chopping.

       c      Disable the use of strip chopping when reading images.

       h      Read TIFF header only, do not load the first image directory. That could be  useful
              in  case  of  the  broken  first directory. We can open the file and proceed to the
              other directories.

       4      ClassicTIFF for creating a file (default)

       8      BigTIFF for creating a file.

       D      Enable use of deferred strip/tile offset/bytecount  array  loading.  They  will  be
              loaded  the  first  time  they  are  accessed  to. This loading will be done in its
              entirety unless the O flag is also specified.

       O      On-demand loading of values of the strip/tile offset/bytecount arrays,  limited  to
              the requested strip/tile, instead of whole array loading (implies D)

BYTE ORDER

       The  TIFF  specification  (all  versions) states that compliant readers must be capable of
       reading images written in either byte order.  Nonetheless some  software  that  claims  to
       support  the  reading  of  TIFF  images is incapable of reading images in anything but the
       native CPU byte order on which  the  software  was  written.   (Especially  notorious  are
       applications  written to run on Intel-based machines.)  By default the library will create
       new files with the native byte-order of the CPU on which the  application  is  run.   This
       ensures  optimal  performance and is portable to any application that conforms to the TIFF
       specification.  To force the library to use a specific byte-order when creating a new file
       the  ``b'' and ``l'' option flags may be included in the call to open a file; for example,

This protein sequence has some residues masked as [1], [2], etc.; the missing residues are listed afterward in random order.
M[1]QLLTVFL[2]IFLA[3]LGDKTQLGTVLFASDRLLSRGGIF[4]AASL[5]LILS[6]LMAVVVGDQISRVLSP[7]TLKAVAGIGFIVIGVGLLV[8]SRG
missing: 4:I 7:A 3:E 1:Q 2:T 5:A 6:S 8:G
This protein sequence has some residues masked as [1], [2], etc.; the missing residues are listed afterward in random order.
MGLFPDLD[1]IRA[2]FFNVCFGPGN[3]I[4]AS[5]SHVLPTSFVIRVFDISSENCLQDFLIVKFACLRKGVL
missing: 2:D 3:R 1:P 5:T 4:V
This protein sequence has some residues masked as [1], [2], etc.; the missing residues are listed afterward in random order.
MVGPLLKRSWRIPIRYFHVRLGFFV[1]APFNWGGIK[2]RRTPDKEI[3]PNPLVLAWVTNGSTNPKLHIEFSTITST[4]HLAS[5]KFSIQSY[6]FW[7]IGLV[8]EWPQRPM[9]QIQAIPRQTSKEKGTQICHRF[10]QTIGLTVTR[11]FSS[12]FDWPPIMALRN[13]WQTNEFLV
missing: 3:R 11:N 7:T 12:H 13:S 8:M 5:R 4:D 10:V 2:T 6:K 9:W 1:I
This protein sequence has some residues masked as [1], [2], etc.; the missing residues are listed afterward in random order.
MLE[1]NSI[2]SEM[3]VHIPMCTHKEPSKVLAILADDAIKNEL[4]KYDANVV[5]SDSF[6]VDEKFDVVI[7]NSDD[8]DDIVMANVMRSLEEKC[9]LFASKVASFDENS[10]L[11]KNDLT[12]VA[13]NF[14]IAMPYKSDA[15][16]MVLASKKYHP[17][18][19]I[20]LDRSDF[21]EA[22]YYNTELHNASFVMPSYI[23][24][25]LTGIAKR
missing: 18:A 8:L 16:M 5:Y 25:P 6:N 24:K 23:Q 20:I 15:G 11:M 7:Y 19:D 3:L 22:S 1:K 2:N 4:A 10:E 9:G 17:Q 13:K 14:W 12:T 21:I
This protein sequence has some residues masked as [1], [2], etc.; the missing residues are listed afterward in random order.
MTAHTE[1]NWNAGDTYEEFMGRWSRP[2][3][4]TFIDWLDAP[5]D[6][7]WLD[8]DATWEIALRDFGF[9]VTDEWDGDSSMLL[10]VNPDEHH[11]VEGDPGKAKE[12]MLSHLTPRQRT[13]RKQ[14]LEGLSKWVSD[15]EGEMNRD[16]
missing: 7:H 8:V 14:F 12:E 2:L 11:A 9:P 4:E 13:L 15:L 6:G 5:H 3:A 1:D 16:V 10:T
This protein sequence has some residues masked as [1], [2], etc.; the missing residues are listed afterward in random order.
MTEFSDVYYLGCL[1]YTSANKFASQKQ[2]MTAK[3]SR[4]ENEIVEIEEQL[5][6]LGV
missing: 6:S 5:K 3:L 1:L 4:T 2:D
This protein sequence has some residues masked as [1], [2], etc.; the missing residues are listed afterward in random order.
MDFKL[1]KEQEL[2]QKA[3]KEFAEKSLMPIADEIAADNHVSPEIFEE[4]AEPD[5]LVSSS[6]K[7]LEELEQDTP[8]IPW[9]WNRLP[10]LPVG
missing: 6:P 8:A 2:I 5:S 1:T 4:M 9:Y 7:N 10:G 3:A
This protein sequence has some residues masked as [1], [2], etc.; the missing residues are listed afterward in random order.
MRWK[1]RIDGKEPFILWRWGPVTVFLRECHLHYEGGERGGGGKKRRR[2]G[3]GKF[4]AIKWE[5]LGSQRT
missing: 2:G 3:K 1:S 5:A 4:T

``wb'' or ``wl''.

RETURN VALUES

       Upon successful completion TIFFOpen, TIFFFdOpen, and TIFFClientOpen return a TIFF pointer.
       Otherwise, NULL is returned.

DIAGNOSTICS

       All  error  messages  are  directed  to  the  TIFFError(3TIFF) routine.  Likewise, warning
       messages are directed to the TIFFWarning(3TIFF) routine.

       "%s": Bad mode.  The specified mode parameter was not one of ``r'' (read), ``w''  (write),
       or ``a'' (append).

       %s: Cannot open.  TIFFOpen() was unable to open the specified filename for read/writing.

       Cannot  read  TIFF  header.   An  error  occurred  while  attempting  to  read  the header
       information.

       Error writing TIFF header.  An error occurred while writing the default header information
       for a new file.

       Not a TIFF file, bad magic number %d (0x%x).  The magic number in the header was not (hex)
       0x4d4d or (hex) 0x4949.

       Not a TIFF file, bad version number %d (0x%x).  The version field in the header was not 42
       (decimal).

       Cannot  append  to  file  that  has  opposite  byte ordering.  A file with a byte ordering
       opposite to the native byte ordering of the  current  machine  was  opened  for  appending
       (``a'').  This is a limitation of the library.

SEE ALSO

       libtiff(3TIFF), TIFFClose(3TIFF)